Somehow, during the period of 40 years, Israel had morphed from a tiny grasshopper to a mighty and fierce locust plague that was covering the face of the earth.
The next word, however, quenches all enthusiasm and excitement. “Nevertheless” translates the New King James Version in Numbers 13:28. The English Standard Version prefers “however,” while the New Revised Standard Version uses “yet.” All versions try to communicate a strong contrast following the description of the goodness of the land. Then it pours out: the people are strong, the cities are fortified and very large, the descendants of Anak live in them.3 The land is good but the general consensus is clear: We can’t attack those people; “they are stronger than we are” (verse 31, NKJV). Verse 33 reiterates this bad report. “There we saw the giants (the descendants of Anak came from the giants); and we were like grasshoppers in our own sight, and so we were in their sight” (NKJV).4
We can sense a little of the fear of the 10 scouts. We feel like grasshoppers. The metaphor communicates insignificance and helplessness (cf. Isa. 40:22). We cannot take the land, for we feel too small and inconsequential compared to the people we will face in Canaan.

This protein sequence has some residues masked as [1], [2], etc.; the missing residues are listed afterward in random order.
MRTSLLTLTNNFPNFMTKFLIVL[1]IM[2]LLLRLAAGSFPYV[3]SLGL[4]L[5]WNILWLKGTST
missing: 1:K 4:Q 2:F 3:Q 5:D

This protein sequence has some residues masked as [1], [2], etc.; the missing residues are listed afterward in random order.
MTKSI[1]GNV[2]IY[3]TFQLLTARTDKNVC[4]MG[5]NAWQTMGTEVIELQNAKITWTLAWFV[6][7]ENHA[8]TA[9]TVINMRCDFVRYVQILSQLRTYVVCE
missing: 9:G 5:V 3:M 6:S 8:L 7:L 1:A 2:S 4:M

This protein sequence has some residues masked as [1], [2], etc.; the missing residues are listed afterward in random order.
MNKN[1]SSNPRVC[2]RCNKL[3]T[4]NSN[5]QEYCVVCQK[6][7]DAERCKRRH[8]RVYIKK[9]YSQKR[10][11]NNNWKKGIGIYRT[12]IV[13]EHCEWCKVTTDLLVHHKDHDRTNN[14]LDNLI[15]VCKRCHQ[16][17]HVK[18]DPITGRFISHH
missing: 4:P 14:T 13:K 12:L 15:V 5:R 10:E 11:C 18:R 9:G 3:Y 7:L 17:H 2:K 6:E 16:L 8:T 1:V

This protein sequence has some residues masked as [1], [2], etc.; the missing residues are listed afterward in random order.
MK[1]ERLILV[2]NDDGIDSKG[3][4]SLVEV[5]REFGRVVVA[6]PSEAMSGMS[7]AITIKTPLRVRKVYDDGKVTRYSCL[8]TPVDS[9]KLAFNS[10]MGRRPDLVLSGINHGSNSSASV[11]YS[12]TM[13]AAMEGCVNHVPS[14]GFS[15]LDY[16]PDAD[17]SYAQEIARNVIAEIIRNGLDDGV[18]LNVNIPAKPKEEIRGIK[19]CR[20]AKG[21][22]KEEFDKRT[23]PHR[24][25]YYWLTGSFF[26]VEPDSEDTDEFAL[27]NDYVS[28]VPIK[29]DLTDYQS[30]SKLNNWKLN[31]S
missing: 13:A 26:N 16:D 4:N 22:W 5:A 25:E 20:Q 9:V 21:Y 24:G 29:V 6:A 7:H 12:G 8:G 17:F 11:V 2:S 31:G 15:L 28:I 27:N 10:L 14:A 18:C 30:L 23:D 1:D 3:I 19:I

This sounds familiar. We, too, often look at reality and anticipate defeat and disappointment where God sees possibilities and potential. We, too, often feel like grasshoppers as we face the giants in our lives: a devastating medical diagnosis, the loss of a loved one, the pain of separation and divorce, the terror of being alone, the trauma of financial insecurity. That list could be continued endlessly, for fear and loss and pain are nauseating realities.
What happens next is well known. Israel follows the majority report and chooses to ignore the minority report of Caleb and Joshua. They shout out their anger and fears. They agitate to return to Egypt. They pick up stones—ready to silence once and for all the echo of God’s gentle voice in their midst.
Moses’ intercession saves most of them from immediate annihilation (Num. 14:13-25). God forgives, and they live—except that they will spend another 40 years in the wilderness (verse 34). God, the gracious, the long-suffering, the merciful, the forgiving, holy, and righteous God—He will bring their children into the Promised Land, the little ones and teenagers who don’t have too many memories of Egypt. The very ones they were so afraid to lose (verse 3) will cross the Jordan by faith and take the land.
Nearly 40 years later we find a new generation encamped on the plains of Moab across from Jericho at the border of the Promised Land (Num. 22:1). This time, however, Israel’s enemies tremble with fear as they look over the seemingly endless rows of tents of the Israelite camp.